April 7, 2020

WEBINAR: Confronting the Threat from Pandemic Disinformation – What Law Enforcement Needs to Know

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Webinar Outline

April 7th, 2020

1:00pm – 3:00pm ET


1:00-1:05pm – Welcome and Introductions

John Farmer – Director, Rutgers University Eagleton Institute of Politics

Paul Goldenberg – Senior Fellow, Rutgers Miller Center for Community Protection and Resilience and Member of US Department of Homeland Security Advisory Council

Brian Dorow – Deputy Assistant Secretary, Office for State and Local Law Enforcement, DHS

1:05-1:10pm – NJ OHSP

Jared Maples – Director, NJ Office of Homeland Security and Preparedness

1:10-1:25pm – A Framework for False Information

Graham Brookie – Director and Managing Editor, Atlantic Council Digital Forensic Research Lab (DFRLab) In parallel to the current COVID-19 pandemic, we’re facing what the World Health Organization referred to in February as an infodemic, an over-abundance of information – some accurate and some inaccurate – that makes it more difficult for the public to seek or receive reliable and trusted sources of information. Misinformation, disinformation, and misleading information is a catalytic vulnerability that makes fulfilling the mission of public safety organizations harder. This session provides a framework to operationalize the public safety response to an infodemic.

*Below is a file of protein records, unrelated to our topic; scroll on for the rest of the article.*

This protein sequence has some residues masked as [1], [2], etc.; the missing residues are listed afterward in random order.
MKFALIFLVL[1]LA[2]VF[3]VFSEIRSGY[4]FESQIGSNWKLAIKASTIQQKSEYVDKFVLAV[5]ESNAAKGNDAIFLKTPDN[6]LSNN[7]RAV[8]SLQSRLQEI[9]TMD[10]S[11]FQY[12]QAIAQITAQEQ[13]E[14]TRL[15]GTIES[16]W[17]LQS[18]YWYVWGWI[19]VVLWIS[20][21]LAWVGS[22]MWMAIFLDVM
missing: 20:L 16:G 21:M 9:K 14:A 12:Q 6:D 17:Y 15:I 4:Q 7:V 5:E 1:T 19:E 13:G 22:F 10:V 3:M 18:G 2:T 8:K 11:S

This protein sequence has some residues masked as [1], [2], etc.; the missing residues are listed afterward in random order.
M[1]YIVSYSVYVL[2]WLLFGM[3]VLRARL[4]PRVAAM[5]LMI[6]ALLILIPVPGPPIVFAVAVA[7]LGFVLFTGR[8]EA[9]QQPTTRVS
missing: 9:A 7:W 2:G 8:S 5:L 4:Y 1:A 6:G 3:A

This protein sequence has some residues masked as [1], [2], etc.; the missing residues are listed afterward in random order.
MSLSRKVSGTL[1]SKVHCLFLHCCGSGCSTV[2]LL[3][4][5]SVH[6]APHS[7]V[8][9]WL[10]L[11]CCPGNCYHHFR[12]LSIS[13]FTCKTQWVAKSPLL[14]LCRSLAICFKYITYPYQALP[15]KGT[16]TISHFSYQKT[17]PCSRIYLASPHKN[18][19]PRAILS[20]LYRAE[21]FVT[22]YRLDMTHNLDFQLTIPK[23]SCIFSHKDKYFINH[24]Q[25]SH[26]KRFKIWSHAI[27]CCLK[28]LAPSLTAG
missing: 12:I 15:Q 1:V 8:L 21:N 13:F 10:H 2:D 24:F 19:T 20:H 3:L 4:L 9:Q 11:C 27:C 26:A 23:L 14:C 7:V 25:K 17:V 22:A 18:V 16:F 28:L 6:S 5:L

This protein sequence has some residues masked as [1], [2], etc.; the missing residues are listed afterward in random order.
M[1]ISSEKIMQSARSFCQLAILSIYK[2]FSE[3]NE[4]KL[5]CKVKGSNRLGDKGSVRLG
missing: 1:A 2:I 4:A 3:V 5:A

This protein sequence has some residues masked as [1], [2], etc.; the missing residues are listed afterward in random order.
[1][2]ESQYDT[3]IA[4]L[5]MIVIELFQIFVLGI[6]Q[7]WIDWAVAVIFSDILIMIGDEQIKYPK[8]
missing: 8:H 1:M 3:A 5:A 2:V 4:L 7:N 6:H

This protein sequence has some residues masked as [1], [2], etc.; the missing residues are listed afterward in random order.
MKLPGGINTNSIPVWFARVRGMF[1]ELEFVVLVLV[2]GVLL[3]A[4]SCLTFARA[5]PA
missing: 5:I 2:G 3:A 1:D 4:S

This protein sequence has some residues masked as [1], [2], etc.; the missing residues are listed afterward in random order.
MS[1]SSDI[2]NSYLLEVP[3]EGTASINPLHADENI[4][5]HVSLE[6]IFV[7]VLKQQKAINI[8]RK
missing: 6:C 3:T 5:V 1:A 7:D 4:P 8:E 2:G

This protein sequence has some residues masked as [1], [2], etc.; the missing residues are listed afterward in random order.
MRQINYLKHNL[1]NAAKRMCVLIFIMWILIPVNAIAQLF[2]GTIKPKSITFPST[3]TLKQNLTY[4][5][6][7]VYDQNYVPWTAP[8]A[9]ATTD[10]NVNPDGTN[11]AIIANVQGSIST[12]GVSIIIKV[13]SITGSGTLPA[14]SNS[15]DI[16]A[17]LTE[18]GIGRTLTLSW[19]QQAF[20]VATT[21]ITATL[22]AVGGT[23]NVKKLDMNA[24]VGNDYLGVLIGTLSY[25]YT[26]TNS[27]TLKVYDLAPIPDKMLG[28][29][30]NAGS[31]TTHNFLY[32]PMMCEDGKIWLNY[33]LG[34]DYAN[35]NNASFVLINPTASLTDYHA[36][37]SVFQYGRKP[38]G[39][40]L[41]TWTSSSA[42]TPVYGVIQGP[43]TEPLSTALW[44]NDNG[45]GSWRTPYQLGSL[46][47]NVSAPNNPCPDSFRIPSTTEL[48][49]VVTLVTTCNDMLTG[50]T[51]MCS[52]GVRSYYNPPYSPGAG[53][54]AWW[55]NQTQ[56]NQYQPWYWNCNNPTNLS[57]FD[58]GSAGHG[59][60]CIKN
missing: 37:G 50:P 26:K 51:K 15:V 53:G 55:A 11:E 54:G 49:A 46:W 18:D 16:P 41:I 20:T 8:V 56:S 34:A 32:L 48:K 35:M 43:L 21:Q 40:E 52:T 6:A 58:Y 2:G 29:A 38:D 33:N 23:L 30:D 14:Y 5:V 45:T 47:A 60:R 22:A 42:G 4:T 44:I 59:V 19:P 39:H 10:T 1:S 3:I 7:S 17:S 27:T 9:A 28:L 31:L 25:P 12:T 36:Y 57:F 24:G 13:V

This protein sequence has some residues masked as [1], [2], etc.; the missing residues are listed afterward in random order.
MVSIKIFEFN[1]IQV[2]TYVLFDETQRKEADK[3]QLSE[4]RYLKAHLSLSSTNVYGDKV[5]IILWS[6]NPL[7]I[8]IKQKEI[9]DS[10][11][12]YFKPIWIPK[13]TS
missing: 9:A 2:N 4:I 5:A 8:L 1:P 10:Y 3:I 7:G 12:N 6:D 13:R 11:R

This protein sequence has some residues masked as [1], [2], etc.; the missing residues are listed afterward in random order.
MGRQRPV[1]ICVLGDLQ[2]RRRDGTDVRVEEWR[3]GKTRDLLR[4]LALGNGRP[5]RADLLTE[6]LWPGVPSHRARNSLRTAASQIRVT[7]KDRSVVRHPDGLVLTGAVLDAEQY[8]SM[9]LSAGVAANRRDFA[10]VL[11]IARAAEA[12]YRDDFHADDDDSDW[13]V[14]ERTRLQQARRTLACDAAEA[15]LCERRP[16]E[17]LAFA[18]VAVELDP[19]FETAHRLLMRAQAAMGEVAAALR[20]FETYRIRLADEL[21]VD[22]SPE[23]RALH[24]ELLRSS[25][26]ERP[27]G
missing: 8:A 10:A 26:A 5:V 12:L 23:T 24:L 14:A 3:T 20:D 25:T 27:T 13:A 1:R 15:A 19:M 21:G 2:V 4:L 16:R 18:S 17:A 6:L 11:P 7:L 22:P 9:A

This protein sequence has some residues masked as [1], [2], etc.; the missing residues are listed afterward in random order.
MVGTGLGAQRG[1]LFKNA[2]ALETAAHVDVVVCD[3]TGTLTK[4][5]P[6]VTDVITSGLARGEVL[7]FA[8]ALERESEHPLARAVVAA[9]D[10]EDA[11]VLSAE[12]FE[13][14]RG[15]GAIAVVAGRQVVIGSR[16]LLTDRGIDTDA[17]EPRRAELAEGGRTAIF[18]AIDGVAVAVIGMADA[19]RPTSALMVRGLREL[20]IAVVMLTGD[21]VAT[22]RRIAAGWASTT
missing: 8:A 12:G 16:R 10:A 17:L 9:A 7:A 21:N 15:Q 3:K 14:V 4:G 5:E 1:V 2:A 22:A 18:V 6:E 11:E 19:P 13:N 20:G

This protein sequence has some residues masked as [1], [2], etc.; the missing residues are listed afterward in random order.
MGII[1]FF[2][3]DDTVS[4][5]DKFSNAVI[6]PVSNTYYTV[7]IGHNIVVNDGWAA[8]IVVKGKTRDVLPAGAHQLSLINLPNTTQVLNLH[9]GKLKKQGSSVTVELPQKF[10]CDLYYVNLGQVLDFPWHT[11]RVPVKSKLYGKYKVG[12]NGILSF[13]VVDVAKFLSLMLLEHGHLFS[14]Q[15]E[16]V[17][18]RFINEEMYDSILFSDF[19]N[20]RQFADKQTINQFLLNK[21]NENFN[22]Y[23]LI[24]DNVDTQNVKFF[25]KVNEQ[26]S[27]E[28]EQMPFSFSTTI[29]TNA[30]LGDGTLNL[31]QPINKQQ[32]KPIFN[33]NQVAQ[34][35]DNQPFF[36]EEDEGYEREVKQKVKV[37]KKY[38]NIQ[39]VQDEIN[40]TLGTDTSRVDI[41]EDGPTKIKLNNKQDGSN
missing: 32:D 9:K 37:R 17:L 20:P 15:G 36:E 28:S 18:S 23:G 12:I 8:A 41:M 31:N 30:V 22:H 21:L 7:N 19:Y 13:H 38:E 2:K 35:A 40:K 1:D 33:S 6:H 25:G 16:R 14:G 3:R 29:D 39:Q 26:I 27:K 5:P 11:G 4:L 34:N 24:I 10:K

1:25-1:40pm – COVID-19 Cyber Threats

Krista Valenzuela – Sr. Cyber Threat Intelligence Analyst from the NJCCIC.

Almost every day, new cyber threats are revealed that exploit public concern over COVID-19, from malicious emails and compromised sites to various scams. This module will provide attendees with an overview of the evolving COVID-19 cyber threat landscape as well as best practices for mitigating risks associated with these threats.

1:40-1:55pm – COVID-19 Disinformation/Foreign Influence

Jerry Martin – Intelligence Analyst, Intelligence and Operations Division, NJOHSP.

The ongoing disinformation being pushed out by adversarial foreign state actors on social media is intended to sow discontent and add confusion to an already uncertain situation.  This module will focus on the impact to local law enforcement and offer ways to overcome the disinformation campaign being waged against our society.

1:55-2:20pm – Disinformation in Today’s Policing

Lt. Glen Mills – Burlington, Massachusetts Police Department

Past, present and future of misinformation and disinformation.  Lt. Mills will cover some recent examples and provide resources and recommendations for mitigating the negative impact on agencies’ jurisdictions.

2:20-2:30pm – Proliferation of Disinformation